Off Broadway Reviews
Only that doesn't quite happen, and oh, the story Lucas has to tell. As the speaking actors go through their paces downstairs, signing actors in similar-but-not-identical costumes relay the dialog on a balcony circling the mainstage. But, deprived of props and set and space, and forced to face front all the time to communicate, they're not offering an identical experience to what the actors below are doing, they're just signing. If you're hearing-impaired and following the American Sign Language upstairs, you won't see any of the action below. If your eyes wander below to follow the action, you'll miss the signed dialog. Which, given some of the dialog, may not be a bad thing.
I like a lot of Lucas's work, and I wasn't prepared for the unrelieved gloom that pervades I Was Most Alive with You by the way, what the heck does that title mean, who was most alive with whom? It's a dark, dark tale of struggle and suffering and hopelessness, and virtually no character onstage is happy, ever. We're in L.A. in 2010, and Arnulfo Maldonado's set is supposed to represent the workroom of Ash (Michael Gaston, and Seth Gore signing), a TV writer, who's not very happily married to Pleasant (Lisa Emery and Amelia Hensley), forming the couple who are parents to Knox (Russell Harvard and Harold Foxx). Later it's also supposed to represent Ash and Pleasant's home, Knox's apartment, his grandmother's house, and a hospital room, and it's not that versatile a set.
Ash's writing partner, Astrid (Marianna Bassham and Beth Applebaum), is hot for him and vice versa, but it's platonic, and they're collaborating on the story of what happened to them over the past few months, told in confusing flashback: Knox gay, deaf, alcoholic is in love with Farhad (Tad Cooley and Anthony Natale), deaf, an opioid-addicted abuse survivor, though in this universe "in love" means approximately the same thing as "horny." Knox strongly advocates ASL and the well-spoken Farhad rejects it, but that's the least of their worries or conflicts. They're headed for Thanksgiving dinner at the home of Carla, Knox's grandmother (the always reliable Lois Smith, and Kalen Feeney), within whose walls will dwell more addictions and neuroses than they can contain. Ash, too, is a recovering alcoholic, and an ex-convict, for beating up his wife; the ailing Carla takes a lot of pain medication, craved by Farhad; Astrid, in the attractive form of Bassham, is relatively sane, and a peacemaker; and Pleasant is anything but, a sarcastic scold who feels set apart from the rest of the family, both because she's the only non-Jew (though nothing in the behavior or appearance of this cast reads as Semitic) and because they're fervent believers and she's not. Also on hand is Carla's caretaker Mariama (Gameela Wright and Alexandria Wailes), whose son, on death row in Texas, won't speak to her. A fraught household, I'll tell you. Family recriminations, drinking, drugging, revelations of past evasions and lies, impending financial ruin, random Biblical discourse, a disaster I'll try not to reveal, and Act One curtain.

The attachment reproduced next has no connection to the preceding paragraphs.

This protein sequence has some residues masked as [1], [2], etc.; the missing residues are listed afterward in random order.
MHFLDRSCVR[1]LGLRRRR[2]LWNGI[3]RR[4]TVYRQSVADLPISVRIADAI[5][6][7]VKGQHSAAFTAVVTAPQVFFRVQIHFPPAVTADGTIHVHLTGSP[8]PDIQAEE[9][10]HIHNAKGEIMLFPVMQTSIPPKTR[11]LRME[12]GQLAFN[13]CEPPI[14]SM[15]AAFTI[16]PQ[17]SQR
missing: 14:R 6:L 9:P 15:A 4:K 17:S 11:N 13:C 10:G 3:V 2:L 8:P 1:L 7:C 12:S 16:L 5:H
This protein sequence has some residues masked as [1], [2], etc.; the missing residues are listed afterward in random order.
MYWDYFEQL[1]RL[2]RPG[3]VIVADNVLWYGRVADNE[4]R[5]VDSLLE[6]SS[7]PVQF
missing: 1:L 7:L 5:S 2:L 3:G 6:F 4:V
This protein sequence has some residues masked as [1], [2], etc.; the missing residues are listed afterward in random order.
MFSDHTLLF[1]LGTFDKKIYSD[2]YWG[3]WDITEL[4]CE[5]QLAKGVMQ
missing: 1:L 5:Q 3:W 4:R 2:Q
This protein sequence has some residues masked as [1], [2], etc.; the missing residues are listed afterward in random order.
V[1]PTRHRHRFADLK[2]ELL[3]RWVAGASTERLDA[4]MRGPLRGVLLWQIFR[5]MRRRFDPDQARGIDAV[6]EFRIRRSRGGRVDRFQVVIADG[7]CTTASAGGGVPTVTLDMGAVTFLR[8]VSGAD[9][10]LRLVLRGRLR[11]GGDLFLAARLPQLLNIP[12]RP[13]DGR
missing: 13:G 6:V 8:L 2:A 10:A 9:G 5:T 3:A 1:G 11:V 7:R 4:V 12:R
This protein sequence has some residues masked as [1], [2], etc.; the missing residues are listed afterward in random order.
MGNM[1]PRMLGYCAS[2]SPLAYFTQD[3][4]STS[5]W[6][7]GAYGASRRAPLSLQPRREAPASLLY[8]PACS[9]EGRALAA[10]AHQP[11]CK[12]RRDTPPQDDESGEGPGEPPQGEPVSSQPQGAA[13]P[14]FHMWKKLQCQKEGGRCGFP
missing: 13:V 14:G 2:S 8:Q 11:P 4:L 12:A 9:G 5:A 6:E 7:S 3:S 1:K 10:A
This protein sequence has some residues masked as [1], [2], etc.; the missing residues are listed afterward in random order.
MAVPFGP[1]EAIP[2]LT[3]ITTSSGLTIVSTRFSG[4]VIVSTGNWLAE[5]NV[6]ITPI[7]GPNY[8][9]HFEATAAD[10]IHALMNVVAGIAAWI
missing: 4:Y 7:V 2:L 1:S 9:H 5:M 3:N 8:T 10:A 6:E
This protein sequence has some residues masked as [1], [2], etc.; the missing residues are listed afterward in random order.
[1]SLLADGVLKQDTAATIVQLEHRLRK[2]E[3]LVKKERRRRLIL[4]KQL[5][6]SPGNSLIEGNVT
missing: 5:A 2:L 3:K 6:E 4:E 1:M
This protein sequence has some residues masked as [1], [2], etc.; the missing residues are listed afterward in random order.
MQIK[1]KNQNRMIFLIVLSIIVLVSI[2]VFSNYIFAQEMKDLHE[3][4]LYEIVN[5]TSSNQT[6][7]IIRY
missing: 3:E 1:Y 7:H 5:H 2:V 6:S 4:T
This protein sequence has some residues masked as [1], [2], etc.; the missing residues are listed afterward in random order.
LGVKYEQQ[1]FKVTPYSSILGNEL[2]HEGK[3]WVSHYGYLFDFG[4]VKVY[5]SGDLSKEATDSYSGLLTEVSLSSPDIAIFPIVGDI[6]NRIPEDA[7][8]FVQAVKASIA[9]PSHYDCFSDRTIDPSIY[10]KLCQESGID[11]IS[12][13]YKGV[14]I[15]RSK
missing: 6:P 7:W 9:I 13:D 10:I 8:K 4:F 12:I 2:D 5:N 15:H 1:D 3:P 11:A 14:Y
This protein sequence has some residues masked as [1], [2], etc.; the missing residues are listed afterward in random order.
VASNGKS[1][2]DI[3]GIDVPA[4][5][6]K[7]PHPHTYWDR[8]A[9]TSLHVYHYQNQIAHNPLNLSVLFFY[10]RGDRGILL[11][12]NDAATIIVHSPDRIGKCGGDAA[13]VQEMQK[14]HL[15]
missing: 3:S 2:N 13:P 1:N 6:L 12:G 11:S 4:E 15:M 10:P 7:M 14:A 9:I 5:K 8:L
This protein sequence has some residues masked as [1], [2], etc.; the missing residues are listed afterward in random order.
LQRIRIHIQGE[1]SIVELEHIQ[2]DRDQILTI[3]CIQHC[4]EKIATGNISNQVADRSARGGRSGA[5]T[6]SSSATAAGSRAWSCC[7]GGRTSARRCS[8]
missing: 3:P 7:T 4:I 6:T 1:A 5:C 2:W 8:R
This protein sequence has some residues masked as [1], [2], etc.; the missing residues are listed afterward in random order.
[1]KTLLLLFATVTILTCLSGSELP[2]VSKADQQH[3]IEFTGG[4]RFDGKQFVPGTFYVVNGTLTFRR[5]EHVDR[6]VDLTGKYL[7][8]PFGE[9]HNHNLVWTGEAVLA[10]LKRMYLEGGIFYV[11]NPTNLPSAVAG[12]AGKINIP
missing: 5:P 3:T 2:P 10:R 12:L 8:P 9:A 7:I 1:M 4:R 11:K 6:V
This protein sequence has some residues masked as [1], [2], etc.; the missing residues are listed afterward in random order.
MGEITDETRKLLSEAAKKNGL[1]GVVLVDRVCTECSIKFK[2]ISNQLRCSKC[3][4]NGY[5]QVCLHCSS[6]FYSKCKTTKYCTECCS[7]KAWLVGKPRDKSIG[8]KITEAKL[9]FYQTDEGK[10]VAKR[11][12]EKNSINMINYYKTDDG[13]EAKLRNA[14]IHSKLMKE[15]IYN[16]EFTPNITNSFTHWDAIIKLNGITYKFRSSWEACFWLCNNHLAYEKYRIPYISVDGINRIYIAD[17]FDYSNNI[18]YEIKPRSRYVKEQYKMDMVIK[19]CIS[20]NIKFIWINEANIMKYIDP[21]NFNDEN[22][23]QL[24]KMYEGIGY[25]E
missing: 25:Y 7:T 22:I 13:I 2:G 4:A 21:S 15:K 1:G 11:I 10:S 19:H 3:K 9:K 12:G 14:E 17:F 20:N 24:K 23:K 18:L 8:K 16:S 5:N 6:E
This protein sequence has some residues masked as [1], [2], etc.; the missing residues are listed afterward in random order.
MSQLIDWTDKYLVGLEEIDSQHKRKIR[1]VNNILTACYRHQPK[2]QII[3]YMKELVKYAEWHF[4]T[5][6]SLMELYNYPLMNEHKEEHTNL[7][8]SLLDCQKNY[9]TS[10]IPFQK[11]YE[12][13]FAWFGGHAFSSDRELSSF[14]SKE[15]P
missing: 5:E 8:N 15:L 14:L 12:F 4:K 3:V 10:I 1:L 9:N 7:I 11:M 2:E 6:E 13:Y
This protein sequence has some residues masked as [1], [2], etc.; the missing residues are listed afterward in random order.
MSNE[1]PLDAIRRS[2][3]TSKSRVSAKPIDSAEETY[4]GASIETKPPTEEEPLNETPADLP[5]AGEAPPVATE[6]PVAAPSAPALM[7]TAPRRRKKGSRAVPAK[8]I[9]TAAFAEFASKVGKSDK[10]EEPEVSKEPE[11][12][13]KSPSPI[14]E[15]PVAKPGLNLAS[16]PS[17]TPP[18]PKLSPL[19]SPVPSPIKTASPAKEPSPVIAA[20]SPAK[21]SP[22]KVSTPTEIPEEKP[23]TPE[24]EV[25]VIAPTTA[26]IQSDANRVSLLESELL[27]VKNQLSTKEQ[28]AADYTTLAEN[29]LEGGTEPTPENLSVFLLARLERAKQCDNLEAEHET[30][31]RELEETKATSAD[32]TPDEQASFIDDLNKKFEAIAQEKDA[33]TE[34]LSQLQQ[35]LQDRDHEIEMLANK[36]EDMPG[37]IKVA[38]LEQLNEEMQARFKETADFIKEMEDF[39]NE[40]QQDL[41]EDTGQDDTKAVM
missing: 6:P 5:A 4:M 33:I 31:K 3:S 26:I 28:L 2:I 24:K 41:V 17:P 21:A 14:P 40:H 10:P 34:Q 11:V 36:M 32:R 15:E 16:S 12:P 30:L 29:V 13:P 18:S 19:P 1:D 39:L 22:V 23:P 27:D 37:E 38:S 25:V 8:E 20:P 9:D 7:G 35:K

And then something must happen over intermission, because in Act Two so many of the characters have utterly changed. Knox, previously a sweet, caring young man, now facing awful new challenges, is miserable and confrontational, and speaking out loud (a salute to the hardworking Harvard, who makes the transition as plausible as possible). Farhad, feeling guilty over the previous calamity, is suddenly attentive, helpful, and willing to use ASL. Pleasant is now a responsible mom, albeit one who feels she'll serve everyone best by just disappearing. Ash . . . well, Ash is hard to figure out, and Gaston and Gore provide few clues into what's eating at him, though God knows he has issues. Then the ultimate copout: an ending that we're not sure is really happening, or an invention of the two TV writers, or both or neither or what.
Lucas's program notes suggest that he feels deeply about this play; it's a shame that he's so unable to convey a clear message, and that the characters bounce from misfortune to misfortune so arbitrarily, with accompanying emotions that don't always fit, and we can't always tell when we're supposed to take things literally. Tyne Rafaeli's direction does little to clear the mysteries up, and she makes simple staging mistakes, such as freezing characters in silhouette on one side of the stage when they're not needed. Daniel Kluger's original music is lush and cinematic, which is nice in itself but doesn't mesh neatly with the material, and David C. Woolard's costumes are barely noticeable.
One applauds Lucas for wanting to give an underrepresented minority ample stage time, and to shine a light on issues that haven't been aired much since Children of a Lesser God (which itself looked pretty clunky last season) the struggles of the hearing-impaired, and how tightly some tie up their identities in their signing. But he's cluttered the narrative, stuffing it with so much misery there's no room for anything else. He writes in a foreword to the script, "It goes without saying, but I'll risk stating it: Despair is anti-dramatic. Feeling sorry for oneself is always the wrong choice." After which we're treated to two and a half hours of despair and characters feeling sorry for themselves. That, and a great deal of discussion of does God exist, and do we possess free will, and the Book of Job. Whose patience is required to sit through this.
I Was Most Alive with You